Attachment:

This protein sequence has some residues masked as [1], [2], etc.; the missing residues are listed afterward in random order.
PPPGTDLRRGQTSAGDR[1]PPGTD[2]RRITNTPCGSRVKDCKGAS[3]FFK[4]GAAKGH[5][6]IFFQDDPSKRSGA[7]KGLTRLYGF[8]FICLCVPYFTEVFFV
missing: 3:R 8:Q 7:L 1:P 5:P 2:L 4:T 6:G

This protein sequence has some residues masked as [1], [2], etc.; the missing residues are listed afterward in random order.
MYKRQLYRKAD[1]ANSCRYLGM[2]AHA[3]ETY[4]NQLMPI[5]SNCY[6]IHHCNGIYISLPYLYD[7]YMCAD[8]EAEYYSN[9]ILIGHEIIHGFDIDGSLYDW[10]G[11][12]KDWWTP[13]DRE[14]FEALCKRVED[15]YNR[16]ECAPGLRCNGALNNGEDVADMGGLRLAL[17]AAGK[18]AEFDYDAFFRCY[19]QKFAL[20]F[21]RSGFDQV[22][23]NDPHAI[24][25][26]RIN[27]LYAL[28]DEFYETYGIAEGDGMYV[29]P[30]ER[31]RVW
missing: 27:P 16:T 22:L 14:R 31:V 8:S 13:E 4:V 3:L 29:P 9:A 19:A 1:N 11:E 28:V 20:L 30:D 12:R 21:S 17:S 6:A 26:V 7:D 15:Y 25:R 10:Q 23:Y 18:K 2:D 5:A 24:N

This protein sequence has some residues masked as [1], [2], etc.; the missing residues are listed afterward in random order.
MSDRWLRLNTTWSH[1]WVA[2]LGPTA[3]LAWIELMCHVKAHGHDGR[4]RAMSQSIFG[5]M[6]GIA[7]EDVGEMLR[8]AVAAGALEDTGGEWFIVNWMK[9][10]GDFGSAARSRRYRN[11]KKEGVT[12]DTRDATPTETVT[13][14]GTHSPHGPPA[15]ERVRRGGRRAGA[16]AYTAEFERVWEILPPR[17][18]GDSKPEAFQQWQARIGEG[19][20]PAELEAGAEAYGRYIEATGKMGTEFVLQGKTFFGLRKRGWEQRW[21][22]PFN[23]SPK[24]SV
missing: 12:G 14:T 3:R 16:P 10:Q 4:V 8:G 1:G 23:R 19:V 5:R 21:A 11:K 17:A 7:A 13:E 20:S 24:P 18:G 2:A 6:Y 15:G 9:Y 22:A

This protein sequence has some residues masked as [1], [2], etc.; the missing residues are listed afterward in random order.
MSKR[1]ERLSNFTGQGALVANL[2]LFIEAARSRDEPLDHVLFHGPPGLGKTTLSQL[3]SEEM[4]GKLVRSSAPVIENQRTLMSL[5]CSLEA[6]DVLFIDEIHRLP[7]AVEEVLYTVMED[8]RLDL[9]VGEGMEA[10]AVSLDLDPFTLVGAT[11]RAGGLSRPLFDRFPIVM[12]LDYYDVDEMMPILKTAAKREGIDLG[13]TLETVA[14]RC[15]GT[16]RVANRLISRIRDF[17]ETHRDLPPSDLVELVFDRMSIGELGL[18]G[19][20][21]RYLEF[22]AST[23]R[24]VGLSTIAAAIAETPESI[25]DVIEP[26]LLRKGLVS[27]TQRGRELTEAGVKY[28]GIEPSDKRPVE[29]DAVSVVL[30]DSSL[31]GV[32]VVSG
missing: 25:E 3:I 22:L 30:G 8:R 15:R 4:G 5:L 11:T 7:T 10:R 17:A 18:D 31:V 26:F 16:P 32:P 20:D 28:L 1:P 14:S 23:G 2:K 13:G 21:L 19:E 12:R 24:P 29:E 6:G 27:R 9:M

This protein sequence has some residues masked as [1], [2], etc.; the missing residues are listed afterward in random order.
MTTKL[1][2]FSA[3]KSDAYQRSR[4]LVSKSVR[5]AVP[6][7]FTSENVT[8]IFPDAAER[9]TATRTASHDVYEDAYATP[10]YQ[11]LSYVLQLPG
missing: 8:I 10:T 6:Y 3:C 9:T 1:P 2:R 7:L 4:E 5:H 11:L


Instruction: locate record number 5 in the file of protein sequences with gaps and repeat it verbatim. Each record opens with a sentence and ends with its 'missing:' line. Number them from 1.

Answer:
This protein sequence has some residues masked as [1], [2], etc.; the missing residues are listed afterward in random order.
MTTKL[1][2]FSA[3]KSDAYQRSR[4]LVSKSVR[5]AVP[6][7]FTSENVT[8]IFPDAAER[9]TATRTASHDVYEDAYATP[10]YQ[11]LSYVLQLPG
missing: 8:I 10:T 6:Y 3:C 9:T 1:P 2:R 7:L 4:E 5:H 11:L